Facebook boycotts unlikely to have long-term effect on company, say analysts
Businesses have cut or ceased spending on the platform following concerns over the spreading of hate speech
Facebook shares fell on Monday, extending a recent sell-off related to a growing boycott by high-profile advertisers, but the trend doesn’t represent a major long-term risk to the social-media company’s stock, analysts said.
A number of companies, including blue-chip companies Starbucks, Unilever and Coca-Cola, have said they would cut or cease spending on Facebook, while General Motors is reviewing how its brands are marketed on the social-media platform. The moves are aimed at pushing Facebook, which also owns Instagram and WhatsApp, to limit hate speech or posts with disinformation.
Despite the lost revenue, “we do not expect significant risk to numbers” wrote Doug Anmuth, an analyst at JPMorgan. Referring to direct-response advertisement campaigns, he wrote that he expects marketers, “especially those DR [discount rate]-driven, will take advantage of potentially lower-priced inventory".
The firm reiterated its overweight rating and $245 (Dh900) price target on the stock. Facebook “has endured advertiser crises before”, and even after controversies like the one surrounding Cambridge Analytica, “marketers returned to the platform”.
Building on Friday’s 8.3 per cent share price slump, the stock fell as much as 4.2 per cent on Monday, though it later pared its decline to 0.8 per cent. Facebook remains up more than 40 per cent from a March low, but has declined about 12 per cent from a record close hit last week. The sell-off has erased more than $80 billion from Facebook’s market capitalisation.
The lost market value likely exceeds the financial impact of the boycotts by a substantial degree. Earlier on Monday, Bloomberg Intelligence estimated the boycotts “could cost Facebook over $250 million” in sales.
To compare, Wall Street expects Facebook will report full-year revenue of $77.1bn, and second-quarter sales of $17.1bn, a projection that has risen by 0.2 per cent over the past week. The consensus for third-quarter revenue has also risen a similar amount in the last week.
JPMorgan was not the only firm to downplay the risk of the boycott on the stock. MKM Partners said Facebook has millions of paying advertisers around the world, and that it is not dependent on any single one for a significant amount of revenue. The firm recommended buying the stock “amid current incremental weakness”, as did Raymond James, which wrote that boycotts “are not new” and that the financial impact “will be minimal”.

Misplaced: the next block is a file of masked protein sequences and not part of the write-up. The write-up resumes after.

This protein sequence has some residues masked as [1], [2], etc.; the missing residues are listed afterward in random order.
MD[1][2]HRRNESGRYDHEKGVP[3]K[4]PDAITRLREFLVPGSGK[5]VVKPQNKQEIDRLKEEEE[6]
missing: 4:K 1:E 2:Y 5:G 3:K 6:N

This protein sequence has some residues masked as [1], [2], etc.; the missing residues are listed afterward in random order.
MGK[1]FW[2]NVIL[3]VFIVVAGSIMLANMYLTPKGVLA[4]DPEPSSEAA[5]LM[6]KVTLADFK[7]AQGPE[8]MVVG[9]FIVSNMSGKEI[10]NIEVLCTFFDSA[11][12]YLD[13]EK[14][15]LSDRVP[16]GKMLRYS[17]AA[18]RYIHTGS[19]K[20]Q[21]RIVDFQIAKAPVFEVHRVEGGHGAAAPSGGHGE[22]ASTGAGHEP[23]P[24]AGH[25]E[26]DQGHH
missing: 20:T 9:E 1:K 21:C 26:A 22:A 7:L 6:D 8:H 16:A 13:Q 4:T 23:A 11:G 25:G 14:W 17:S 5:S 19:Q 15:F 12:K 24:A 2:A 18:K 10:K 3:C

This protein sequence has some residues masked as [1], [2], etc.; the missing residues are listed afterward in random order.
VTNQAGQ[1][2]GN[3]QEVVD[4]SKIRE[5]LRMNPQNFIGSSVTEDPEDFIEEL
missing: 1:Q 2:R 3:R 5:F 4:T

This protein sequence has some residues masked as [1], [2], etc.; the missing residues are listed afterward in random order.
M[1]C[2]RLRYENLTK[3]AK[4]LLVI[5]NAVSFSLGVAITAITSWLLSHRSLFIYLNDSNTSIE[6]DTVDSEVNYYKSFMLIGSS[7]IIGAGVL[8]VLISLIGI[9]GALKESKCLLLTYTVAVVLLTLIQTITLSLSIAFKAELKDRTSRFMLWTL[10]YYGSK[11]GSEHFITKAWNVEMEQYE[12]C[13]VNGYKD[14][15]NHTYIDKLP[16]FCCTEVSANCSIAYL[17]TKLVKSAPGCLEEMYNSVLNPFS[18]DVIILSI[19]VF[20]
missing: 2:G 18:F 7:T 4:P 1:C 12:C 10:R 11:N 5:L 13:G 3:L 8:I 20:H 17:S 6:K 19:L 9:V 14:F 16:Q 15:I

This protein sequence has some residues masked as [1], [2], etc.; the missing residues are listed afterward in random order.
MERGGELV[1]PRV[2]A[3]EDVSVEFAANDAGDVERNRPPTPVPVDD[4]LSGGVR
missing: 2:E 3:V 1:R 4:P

Raymond James analyst Aaron Kessler expects the duration of paused spending will “be short-lived”, and he expressed optimism that recently-announced changes by Facebook on issues related to hate speech “will help alleviate advertiser concerns”.
Among other social-media stocks, Twitter rose 0.6 per cent on Monday while Snap was down 2.3 per cent. Pinterest shares dropped 2.2 per cent.
JPMorgan wrote that such platforms “will see collateral damage” from the boycotts, and singled out Twitter as being the “most at risk given its high degree of brand spend and function as an open town hall with more politicised nature". Snap will be more insulated as its platform “cleanly separates personal chat from professional content and news, the latter of which is curated", it wrote.
MKM’s Rohit Kulkarni speculated the Snapchat parent “could benefit from near-term uncertainty with advertiser policies related to YouTube and Instagram”. Sentiment surrounding Snap has been improving of late, with analysts pointing to the monetisation potential of recently-announced products and features.
Updated: July 1, 2020 12:03 PM